Writers & Company

Vesna Goldsworthy on re-imagining The Great Gatsby and Anna Karenina

Inspired by literary classics, Vesna Goldsworthy’s novels engage with life in London through the lens of Eastern European and Russian characters.
Vesna Goldsworthy is a novelist and poet who lives in London, England. (Jonathan Greet)
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Inspired by literary classics, Vesna Goldsworthy's novels engage with life in London through the lens of Eastern European and Russian characters. Her latest novel, Monsieur Ka, is an ingenious follow-up to Tolstoy's masterpiece Anna Karenina, focusing on the life of Anna's son, whom she was forced to abandon for her lover, Vronsky. Set in post-war London, it's an entertaining and affecting story about identity and exile, language and literature. 

Goldsworthy's previous novel, Gorsky, recasts F. Scott Fitzgerald's title character in The Great Gatsby as a 21st-century Russian oligarch — a billionaire arms dealer — set amidst the global decadent wealth of London.   

Vesna Goldsworthy was born in Belgrade, in the former Yugoslavia, in 1961. She moved to England in 1986 and spent a decade working at the BBC World Service. Her books — including award-winning poetry and her bestselling memoir, Chernobyl Strawberries — have been translated into more than 20 languages. 

Goldsworthy spoke to Eleanor Wachtel from London.

Divining the fate of the Karenins

"As a lover of Russian literature, something that I was always passionate about was trying to imagine what happened to any number of characters after the Russian Revolution. I actually did that with all of Tolstoy's characters, trying to imagine which of them were the opportunists doing very well out of the new Communist regime and which of them would actually have died or lost their lives in the Gulag.

"Sergei Karenin's story is the thread that takes us through. He escapes from Russia down through the Crimea, as many did, via Istanbul and then back north to Paris and eventually to London, through many hardships. What actually happens is that it is his wife who saves the situation on any number of occasions, particularly in Istanbul where, because she's a painter, she sells her paintings. Because I studied the destinies of Russian exiles, I took almost the average set of stories and created the path across Europe which many of the Russian exiles took. The part of London where this is set, Bedford Park, was actually and continues to this day to be a part of London where a lot of Russians and their descendants live. There is a Russian church. There's a Russian old people's home. I did a lot of both the big European history study and the study of the local history of London when I devised the destiny of the Karenins."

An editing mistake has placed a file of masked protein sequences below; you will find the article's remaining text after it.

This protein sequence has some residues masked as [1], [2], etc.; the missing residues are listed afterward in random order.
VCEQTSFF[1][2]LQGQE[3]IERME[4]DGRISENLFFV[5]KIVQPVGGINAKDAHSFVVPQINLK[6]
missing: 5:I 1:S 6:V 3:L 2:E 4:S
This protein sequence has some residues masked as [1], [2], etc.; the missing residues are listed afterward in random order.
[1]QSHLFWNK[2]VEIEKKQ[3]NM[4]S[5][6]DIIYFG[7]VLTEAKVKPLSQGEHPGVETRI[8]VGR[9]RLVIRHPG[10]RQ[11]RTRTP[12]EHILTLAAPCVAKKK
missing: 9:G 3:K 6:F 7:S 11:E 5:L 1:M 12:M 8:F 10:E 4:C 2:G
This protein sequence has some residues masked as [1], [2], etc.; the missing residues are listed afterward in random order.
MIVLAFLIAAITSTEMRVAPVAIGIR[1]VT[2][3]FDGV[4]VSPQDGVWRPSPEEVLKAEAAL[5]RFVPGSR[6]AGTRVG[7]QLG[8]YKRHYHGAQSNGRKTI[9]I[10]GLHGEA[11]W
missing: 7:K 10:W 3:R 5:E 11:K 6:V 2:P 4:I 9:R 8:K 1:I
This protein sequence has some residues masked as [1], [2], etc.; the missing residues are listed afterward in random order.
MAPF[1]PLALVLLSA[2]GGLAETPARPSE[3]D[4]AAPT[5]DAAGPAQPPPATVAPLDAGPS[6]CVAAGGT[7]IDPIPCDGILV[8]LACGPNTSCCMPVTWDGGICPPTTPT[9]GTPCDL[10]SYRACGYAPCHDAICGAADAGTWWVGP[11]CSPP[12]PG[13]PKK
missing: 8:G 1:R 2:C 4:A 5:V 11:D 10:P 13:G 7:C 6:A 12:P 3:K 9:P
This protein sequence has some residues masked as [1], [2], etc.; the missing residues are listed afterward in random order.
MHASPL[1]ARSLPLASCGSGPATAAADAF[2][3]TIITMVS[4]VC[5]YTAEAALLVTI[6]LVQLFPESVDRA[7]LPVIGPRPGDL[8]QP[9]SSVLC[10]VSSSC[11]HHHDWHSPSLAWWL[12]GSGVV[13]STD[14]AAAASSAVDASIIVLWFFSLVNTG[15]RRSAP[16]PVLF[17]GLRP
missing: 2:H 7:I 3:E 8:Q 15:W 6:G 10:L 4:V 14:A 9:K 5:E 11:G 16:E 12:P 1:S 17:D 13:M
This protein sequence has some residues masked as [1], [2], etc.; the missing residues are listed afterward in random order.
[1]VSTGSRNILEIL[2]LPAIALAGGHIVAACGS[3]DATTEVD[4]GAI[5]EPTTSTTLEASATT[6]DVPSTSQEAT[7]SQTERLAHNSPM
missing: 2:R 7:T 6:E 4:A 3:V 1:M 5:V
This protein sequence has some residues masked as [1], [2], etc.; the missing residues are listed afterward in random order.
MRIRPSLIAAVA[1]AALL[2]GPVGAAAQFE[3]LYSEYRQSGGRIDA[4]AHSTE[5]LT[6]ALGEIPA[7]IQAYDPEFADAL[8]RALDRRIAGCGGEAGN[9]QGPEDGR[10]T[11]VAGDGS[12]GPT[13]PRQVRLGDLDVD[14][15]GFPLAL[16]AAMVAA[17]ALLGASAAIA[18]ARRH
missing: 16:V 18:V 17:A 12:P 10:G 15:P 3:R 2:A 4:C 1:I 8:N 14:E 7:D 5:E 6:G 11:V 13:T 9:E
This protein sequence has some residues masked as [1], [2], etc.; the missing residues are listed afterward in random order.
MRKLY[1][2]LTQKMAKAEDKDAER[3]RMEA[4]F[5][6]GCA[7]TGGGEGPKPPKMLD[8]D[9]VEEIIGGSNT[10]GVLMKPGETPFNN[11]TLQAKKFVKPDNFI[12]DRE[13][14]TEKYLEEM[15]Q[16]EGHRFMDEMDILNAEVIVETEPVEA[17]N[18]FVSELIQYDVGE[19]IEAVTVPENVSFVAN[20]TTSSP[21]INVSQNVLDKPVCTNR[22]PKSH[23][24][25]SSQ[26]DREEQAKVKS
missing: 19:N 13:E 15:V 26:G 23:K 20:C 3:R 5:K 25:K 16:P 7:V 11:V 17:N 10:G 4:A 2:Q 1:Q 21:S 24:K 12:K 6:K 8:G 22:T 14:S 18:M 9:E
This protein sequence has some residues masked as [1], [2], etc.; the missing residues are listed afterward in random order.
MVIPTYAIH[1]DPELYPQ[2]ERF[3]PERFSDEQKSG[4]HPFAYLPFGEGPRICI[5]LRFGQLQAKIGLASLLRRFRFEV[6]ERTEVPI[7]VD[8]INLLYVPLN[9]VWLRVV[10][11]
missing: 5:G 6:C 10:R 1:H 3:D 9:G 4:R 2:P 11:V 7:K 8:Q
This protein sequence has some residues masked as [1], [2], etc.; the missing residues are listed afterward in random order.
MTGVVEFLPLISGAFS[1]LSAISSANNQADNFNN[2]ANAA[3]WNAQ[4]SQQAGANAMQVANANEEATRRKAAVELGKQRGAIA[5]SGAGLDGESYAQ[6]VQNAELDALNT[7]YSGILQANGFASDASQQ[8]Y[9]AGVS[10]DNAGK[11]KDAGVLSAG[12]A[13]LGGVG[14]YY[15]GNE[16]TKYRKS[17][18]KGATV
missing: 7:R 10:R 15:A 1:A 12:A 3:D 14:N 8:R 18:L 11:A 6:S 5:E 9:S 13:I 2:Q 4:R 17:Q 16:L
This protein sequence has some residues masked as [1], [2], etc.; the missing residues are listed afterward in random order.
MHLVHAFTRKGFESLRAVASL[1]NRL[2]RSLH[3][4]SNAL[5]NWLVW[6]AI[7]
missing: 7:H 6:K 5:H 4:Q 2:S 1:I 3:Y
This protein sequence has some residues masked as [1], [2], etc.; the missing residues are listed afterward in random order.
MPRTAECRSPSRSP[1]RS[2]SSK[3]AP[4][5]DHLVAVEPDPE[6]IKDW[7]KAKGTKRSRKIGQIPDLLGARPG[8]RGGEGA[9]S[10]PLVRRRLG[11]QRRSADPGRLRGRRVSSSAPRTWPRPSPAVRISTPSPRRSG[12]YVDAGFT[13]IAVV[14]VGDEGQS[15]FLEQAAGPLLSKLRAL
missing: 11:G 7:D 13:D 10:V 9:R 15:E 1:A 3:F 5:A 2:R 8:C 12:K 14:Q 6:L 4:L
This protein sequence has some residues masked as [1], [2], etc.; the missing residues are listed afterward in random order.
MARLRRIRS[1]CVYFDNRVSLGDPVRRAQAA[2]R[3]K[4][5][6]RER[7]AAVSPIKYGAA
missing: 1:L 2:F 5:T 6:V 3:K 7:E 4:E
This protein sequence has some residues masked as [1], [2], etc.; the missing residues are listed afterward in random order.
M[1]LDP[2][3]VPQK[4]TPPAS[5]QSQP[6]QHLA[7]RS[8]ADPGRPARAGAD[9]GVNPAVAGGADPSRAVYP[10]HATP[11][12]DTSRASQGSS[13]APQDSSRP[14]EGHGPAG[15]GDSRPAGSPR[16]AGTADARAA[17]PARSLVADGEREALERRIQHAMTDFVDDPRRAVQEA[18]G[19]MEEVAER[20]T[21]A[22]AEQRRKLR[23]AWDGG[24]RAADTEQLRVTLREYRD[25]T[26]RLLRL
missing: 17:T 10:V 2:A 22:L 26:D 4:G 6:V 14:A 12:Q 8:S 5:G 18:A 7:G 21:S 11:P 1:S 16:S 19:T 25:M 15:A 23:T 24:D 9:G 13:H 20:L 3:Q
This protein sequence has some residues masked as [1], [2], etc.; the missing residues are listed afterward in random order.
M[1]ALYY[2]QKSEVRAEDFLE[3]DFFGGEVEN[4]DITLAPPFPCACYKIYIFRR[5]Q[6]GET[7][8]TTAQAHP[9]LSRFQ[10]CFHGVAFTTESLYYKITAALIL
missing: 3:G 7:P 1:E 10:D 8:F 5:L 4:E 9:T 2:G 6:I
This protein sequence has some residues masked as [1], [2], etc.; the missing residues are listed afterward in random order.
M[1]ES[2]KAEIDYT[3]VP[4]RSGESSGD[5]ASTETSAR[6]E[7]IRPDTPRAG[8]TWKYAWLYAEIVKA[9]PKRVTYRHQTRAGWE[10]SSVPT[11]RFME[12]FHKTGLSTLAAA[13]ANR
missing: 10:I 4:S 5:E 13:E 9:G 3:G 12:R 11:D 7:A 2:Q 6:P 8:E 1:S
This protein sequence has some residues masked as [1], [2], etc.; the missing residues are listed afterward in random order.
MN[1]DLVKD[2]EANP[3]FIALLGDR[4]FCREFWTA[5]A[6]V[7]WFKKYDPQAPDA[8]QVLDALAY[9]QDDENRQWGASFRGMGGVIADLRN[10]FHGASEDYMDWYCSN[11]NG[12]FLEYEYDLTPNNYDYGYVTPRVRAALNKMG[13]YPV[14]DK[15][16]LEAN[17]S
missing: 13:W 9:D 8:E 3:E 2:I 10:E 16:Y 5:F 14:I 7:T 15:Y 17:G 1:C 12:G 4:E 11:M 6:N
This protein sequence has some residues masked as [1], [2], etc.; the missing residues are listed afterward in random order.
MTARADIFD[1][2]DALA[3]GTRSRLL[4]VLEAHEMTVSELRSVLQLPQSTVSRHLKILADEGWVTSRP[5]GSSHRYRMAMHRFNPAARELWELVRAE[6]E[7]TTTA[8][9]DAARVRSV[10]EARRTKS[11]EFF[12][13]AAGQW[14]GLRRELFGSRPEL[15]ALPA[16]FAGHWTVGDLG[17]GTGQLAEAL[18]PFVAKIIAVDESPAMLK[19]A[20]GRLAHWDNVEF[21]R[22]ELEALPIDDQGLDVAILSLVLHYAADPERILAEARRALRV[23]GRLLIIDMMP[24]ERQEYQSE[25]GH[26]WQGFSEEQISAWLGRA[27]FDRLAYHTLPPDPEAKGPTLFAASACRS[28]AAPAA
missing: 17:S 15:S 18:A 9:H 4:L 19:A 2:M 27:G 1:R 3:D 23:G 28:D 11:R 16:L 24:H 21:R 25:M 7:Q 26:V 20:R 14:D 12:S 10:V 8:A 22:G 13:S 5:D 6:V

Hidden in suburban London

"On one level, exile [for Sergei] seems very comfortable because he lives in a pleasing suburban home full of books and paintings and he seems to be doing relatively well. His son is an accountant. His daughter-in-law is a former secretary. It's a very solid suburban life. There's no deprivation there, other than the deprivation that the population in general is going through in 1947. This is the time of rationing, shortages. The fuel is scarce, etc. But you have to remember that he comes from an incredibly wealthy family, from the world of St. Petersburg palaces. If you do look back, his life is one of downward mobility. But I deliberately didn't want to make it a tragic story. It's a kind of story of London's suburbs that you never know lurks behind the ordinariness of its facades."

A study in exile 

"As an immigrant myself, I followed the destiny of the children of first generation immigrants. Very often they respond by wanting to become, in this case, as English as it is possible to be... Through almost every character, [the novel] is a study of different modes of being in exile. Do you make yourself blend in and disappear or do you emphasize your identity? Do you leave your identity? I know with the Serbian community in London that some people become almost more Serbian in exile than they would have been back in the old country. With the Karenins, I sort of examined that. They have this ambivalent attitude towards Russia because of the way communism has changed it. There is a moment when they all go together to a cinema in London and in one of those newsreels that used to be shown before the main feature, they see the marching Soviet soldiers. Both the Father and son have this moment of ambivalence because these are communist soldiers marching in the red square and yet they are recognizable Russian faces — faces of their people."

Vesna Goldsworthy's comments have been edited for length and clarity.